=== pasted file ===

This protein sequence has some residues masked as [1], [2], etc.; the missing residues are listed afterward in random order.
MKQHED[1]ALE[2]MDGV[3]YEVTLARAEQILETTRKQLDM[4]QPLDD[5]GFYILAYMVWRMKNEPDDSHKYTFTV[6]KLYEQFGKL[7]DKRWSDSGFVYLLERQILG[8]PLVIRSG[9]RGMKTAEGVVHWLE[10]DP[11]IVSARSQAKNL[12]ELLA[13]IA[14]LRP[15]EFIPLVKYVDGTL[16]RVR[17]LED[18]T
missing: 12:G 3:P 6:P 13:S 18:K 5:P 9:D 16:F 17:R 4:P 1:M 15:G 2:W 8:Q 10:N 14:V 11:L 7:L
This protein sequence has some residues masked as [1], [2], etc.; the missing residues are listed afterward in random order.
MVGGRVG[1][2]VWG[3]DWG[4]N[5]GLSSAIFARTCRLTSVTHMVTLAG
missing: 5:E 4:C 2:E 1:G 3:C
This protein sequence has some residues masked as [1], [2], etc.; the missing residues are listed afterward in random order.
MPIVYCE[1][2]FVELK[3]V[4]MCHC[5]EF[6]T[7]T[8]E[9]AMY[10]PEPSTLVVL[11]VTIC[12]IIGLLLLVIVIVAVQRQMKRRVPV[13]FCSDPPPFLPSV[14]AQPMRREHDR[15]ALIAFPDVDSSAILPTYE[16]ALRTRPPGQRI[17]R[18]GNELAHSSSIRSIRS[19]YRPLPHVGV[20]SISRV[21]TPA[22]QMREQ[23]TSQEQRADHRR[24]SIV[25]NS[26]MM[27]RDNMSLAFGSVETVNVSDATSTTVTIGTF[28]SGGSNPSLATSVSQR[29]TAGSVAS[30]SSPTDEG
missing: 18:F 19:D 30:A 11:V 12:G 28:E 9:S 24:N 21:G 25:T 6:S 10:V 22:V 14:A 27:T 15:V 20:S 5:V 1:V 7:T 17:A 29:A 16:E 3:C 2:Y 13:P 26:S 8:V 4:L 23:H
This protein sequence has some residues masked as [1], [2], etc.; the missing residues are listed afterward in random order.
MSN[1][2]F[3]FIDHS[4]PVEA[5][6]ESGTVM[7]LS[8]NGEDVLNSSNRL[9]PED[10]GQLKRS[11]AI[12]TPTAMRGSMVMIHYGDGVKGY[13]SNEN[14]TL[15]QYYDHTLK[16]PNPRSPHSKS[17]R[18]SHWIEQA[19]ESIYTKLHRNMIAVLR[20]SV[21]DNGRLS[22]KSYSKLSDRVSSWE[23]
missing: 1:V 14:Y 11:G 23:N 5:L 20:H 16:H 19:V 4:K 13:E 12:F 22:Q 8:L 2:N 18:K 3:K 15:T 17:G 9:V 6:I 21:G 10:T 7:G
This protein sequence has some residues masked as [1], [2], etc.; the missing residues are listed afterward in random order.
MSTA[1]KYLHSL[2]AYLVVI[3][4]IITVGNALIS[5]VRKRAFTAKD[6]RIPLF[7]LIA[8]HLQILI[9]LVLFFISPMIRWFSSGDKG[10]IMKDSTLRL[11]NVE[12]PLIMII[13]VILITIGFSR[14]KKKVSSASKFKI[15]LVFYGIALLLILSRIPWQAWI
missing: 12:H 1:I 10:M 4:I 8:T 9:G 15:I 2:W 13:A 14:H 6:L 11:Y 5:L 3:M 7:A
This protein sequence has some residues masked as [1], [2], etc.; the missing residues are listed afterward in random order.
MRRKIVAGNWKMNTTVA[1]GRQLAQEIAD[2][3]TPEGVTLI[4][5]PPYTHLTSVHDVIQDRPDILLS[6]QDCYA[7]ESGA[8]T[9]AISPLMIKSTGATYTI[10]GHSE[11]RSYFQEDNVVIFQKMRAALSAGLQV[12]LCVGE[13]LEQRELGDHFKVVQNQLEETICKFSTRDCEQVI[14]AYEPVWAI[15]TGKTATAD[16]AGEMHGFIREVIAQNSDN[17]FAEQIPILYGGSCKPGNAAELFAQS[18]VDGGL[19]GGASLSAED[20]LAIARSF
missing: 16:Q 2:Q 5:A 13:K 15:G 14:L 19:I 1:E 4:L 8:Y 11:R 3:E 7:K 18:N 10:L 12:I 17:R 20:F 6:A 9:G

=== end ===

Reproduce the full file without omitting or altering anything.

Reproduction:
This protein sequence has some residues masked as [1], [2], etc.; the missing residues are listed afterward in random order.
MKQHED[1]ALE[2]MDGV[3]YEVTLARAEQILETTRKQLDM[4]QPLDD[5]GFYILAYMVWRMKNEPDDSHKYTFTV[6]KLYEQFGKL[7]DKRWSDSGFVYLLERQILG[8]PLVIRSG[9]RGMKTAEGVVHWLE[10]DP[11]IVSARSQAKNL[12]ELLA[13]IA[14]LRP[15]EFIPLVKYVDGTL[16]RVR[17]LED[18]T
missing: 12:G 3:P 6:P 13:S 18:K 5:P 9:D 16:F 17:R 4:P 1:M 15:G 2:W 8:Q 10:N 14:V 11:L 7:L
This protein sequence has some residues masked as [1], [2], etc.; the missing residues are listed afterward in random order.
MVGGRVG[1][2]VWG[3]DWG[4]N[5]GLSSAIFARTCRLTSVTHMVTLAG
missing: 5:E 4:C 2:E 1:G 3:C
This protein sequence has some residues masked as [1], [2], etc.; the missing residues are listed afterward in random order.
MPIVYCE[1][2]FVELK[3]V[4]MCHC[5]EF[6]T[7]T[8]E[9]AMY[10]PEPSTLVVL[11]VTIC[12]IIGLLLLVIVIVAVQRQMKRRVPV[13]FCSDPPPFLPSV[14]AQPMRREHDR[15]ALIAFPDVDSSAILPTYE[16]ALRTRPPGQRI[17]R[18]GNELAHSSSIRSIRS[19]YRPLPHVGV[20]SISRV[21]TPA[22]QMREQ[23]TSQEQRADHRR[24]SIV[25]NS[26]MM[27]RDNMSLAFGSVETVNVSDATSTTVTIGTF[28]SGGSNPSLATSVSQR[29]TAGSVAS[30]SSPTDEG
missing: 18:F 19:D 30:A 11:V 12:G 28:E 9:S 24:N 21:G 25:T 6:S 10:V 22:V 14:A 27:T 15:V 20:S 5:V 1:V 7:T 17:A 29:A 16:E 3:C 2:Y 13:P 26:S 8:V 4:L 23:H
This protein sequence has some residues masked as [1], [2], etc.; the missing residues are listed afterward in random order.
MSN[1][2]F[3]FIDHS[4]PVEA[5][6]ESGTVM[7]LS[8]NGEDVLNSSNRL[9]PED[10]GQLKRS[11]AI[12]TPTAMRGSMVMIHYGDGVKGY[13]SNEN[14]TL[15]QYYDHTLK[16]PNPRSPHSKS[17]R[18]SHWIEQA[19]ESIYTKLHRNMIAVLR[20]SV[21]DNGRLS[22]KSYSKLSDRVSSWE[23]
missing: 1:V 14:Y 11:G 23:N 5:L 20:H 16:H 19:V 4:K 13:E 12:F 22:Q 8:L 2:N 18:K 3:K 15:T 17:G 9:V 6:I 21:G 10:T 7:G
This protein sequence has some residues masked as [1], [2], etc.; the missing residues are listed afterward in random order.
MSTA[1]KYLHSL[2]AYLVVI[3][4]IITVGNALIS[5]VRKRAFTAKD[6]RIPLF[7]LIA[8]HLQILI[9]LVLFFISPMIRWFSSGDKG[10]IMKDSTLRL[11]NVE[12]PLIMII[13]VILITIGFSR[14]KKKVSSASKFKI[15]LVFYGIALLLILSRIPWQAWI
missing: 12:H 1:I 10:M 4:I 8:T 9:G 15:I 2:W 13:A 14:H 6:L 11:Y 5:L 3:M 7:A
This protein sequence has some residues masked as [1], [2], etc.; the missing residues are listed afterward in random order.
MRRKIVAGNWKMNTTVA[1]GRQLAQEIAD[2][3]TPEGVTLI[4][5]PPYTHLTSVHDVIQDRPDILLS[6]QDCYA[7]ESGA[8]T[9]AISPLMIKSTGATYTI[10]GHSE[11]RSYFQEDNVVIFQKMRAALSAGLQV[12]LCVGE[13]LEQRELGDHFKVVQNQLEETICKFSTRDCEQVI[14]AYEPVWAI[15]TGKTATAD[16]AGEMHGFIREVIAQNSDN[17]FAEQIPILYGGSCKPGNAAELFAQS[18]VDGGL[19]GGASLSAED[20]LAIARSF
missing: 16:Q 2:Q 5:A 13:K 15:G 14:L 19:I 1:E 4:L 8:Y 11:R 3:E 7:K 18:N 10:L 12:I 17:R 20:F 6:A 9:G